Arthroscopic Capsular Release (ACR) is a minimally invasive keyhole (arthroscopic) procedure which has excellent success rates (90%) in alleviating pain and improving range of movment in patients suffering from frozen shoulder. The procedure is performed under a general anaesthetic and an anaesthetic injection (interscalene block) to numb the nerves in the arm so you should wake up feeling no pain. Two very small incisions (less than 1cm) are used, one at the back of the shoulder and one at the front, to perform the procedure. A camera is inserted into the joint and the diagnosis of frozen shoulder can then be confirmed and any another abnormality in the shoulder excluded. A radio frequency probe instrument is inserted into the joint via the other incision and this is used to release all the thickened scar tissue causing the frozen shoulder. As the procedure is performed under direct vision with a camera inside the joint no damage is caused to any of the normal structures within the shoulder joint which can happen with a manipulation under anaesthetic. As with any operation there is a very small risk of infection (less than 1%) or reaction to the general anaesthetic. Overall the operation is 90% successful in restoring good movement and pain relief to the shoulder. However 10% of patients find their shoulder ‘refreezes’ after a few weeks and further treatment may then be necessary including possibly further surgery.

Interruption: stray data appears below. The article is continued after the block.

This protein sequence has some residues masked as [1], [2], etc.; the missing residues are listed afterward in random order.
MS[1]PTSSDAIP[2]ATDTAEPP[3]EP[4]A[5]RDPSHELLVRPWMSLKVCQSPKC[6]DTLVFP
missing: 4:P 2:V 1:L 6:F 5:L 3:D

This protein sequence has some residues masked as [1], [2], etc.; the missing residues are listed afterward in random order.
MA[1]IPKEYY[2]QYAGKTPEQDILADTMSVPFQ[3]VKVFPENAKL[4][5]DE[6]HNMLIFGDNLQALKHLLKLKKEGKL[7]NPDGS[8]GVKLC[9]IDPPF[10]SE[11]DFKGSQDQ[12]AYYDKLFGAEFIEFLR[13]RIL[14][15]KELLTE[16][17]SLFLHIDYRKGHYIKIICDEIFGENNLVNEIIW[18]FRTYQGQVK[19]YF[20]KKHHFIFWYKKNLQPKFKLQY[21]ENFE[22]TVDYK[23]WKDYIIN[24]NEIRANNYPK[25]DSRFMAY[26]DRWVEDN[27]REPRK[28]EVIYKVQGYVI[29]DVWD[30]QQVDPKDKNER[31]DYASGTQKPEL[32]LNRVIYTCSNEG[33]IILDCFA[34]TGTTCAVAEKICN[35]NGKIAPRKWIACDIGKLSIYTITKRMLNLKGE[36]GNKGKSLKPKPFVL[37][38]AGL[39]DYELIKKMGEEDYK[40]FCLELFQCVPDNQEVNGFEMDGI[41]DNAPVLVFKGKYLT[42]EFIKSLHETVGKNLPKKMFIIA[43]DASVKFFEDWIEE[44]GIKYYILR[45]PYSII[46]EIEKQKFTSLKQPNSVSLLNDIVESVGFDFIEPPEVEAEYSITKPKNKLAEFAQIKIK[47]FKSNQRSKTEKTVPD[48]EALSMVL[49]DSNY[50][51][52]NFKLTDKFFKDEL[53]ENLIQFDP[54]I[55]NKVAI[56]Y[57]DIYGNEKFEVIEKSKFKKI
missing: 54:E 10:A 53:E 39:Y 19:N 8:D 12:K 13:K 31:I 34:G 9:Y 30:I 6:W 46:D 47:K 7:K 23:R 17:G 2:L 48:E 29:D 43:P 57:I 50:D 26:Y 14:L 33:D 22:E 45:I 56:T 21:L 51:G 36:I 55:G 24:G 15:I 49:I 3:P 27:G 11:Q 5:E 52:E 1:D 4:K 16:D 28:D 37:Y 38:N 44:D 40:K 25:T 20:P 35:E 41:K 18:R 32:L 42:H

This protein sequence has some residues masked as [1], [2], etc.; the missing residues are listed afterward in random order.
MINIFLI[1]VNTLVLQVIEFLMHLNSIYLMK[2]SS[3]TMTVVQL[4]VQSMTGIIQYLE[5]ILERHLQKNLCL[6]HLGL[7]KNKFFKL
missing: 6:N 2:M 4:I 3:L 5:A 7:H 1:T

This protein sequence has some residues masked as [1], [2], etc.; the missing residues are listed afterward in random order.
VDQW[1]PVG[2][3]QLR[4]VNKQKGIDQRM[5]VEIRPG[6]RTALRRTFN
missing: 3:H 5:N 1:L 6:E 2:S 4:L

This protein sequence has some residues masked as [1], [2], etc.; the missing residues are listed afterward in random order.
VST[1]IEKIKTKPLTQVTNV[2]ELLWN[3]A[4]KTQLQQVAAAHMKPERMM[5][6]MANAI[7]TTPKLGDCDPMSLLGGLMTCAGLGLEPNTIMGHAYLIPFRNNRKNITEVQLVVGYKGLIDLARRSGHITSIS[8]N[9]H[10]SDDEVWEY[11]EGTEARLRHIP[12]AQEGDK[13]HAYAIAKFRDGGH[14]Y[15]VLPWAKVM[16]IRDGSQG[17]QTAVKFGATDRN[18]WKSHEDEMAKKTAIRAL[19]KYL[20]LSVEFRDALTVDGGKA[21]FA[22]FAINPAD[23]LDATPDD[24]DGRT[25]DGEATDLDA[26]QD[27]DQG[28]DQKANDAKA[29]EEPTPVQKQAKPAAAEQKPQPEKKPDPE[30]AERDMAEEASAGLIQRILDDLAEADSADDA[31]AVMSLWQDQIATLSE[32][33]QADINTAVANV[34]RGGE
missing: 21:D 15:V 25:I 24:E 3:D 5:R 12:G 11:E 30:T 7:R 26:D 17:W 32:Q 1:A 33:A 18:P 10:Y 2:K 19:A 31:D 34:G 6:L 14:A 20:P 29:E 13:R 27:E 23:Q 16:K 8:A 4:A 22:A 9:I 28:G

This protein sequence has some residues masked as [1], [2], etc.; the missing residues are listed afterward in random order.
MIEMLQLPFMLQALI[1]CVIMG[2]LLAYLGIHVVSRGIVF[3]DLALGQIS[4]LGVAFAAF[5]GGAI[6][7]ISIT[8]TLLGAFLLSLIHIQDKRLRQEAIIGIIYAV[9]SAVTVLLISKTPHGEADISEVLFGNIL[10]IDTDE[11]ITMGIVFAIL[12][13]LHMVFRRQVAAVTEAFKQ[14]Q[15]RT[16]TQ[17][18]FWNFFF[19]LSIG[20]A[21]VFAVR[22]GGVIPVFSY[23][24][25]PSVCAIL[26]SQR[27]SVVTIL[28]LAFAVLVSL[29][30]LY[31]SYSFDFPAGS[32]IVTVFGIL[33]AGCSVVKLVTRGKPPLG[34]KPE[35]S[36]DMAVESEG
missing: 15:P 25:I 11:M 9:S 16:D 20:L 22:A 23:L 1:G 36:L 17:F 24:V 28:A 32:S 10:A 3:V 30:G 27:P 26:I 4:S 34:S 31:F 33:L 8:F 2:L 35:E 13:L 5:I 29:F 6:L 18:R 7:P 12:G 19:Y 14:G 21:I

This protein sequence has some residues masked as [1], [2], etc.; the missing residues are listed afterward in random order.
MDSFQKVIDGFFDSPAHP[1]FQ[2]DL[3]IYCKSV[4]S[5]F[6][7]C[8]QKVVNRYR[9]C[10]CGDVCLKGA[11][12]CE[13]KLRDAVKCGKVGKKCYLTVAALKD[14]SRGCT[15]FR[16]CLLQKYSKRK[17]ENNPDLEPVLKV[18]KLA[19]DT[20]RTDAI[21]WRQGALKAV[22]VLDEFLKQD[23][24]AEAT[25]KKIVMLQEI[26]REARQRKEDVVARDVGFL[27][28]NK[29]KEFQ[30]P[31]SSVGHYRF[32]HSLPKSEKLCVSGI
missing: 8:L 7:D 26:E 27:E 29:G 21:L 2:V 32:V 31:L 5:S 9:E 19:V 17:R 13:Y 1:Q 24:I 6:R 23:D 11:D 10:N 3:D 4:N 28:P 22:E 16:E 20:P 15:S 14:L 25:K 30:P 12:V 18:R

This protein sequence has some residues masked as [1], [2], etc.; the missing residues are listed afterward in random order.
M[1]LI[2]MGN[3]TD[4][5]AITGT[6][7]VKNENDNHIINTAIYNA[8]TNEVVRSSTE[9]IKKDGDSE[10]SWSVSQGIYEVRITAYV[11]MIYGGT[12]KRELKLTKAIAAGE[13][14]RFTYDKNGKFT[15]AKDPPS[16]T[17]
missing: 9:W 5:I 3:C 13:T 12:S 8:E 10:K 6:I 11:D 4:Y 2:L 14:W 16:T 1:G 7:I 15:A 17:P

A combination of steroid and local anaesthetic is injected into the shoulder joint at the end of the arthroscopic release. Only 2 stitches are needed to close the very small incisions.
When the patient wakes up from surgery the arm will be in a sling and this is worn for approximately 2 days until the arm feels normal and the anaesthetic block numbing the arm has resolved. Patients are encouraged to move the shoulder as much as possible and as soon as possible in combination with supervised physiotherapy. This is very important to prevent the shoulder stiffening up again and preserve the increased range of movement gained by performing the arthroscopic release. At surgery a full range of movement is usually obtained in the shoulder. After surgery some of this movement is lost initially as the muscles which move the shoulder (rotator cuff) which have become ‘tight’ in the months since the frozen shoulder started, will still be ‘tight’ and this is where the supervised physiotherapy exercises are critical to ‘stretching out’ these tight muscles. . The 2 sutures used to close the very small incisions are removed after 2 weeks and the incisions will not be very noticeable.
Generally by 6 weeks post operatively about 80-90% of most normal shoulder movements will have been achieved although recovery of internal rotation (hand behind the back) is much slower and takes a number of months. In about 20% of patients a second injection of steroid is needed at about 6 weeks as they feel the pain is getting worse again and generally this second injection then resolves the pain permanently.
Patient's can return to driving within approximately 10-14 days, light work (office based) by 2-3 weeks and manual activities by 6 weeks.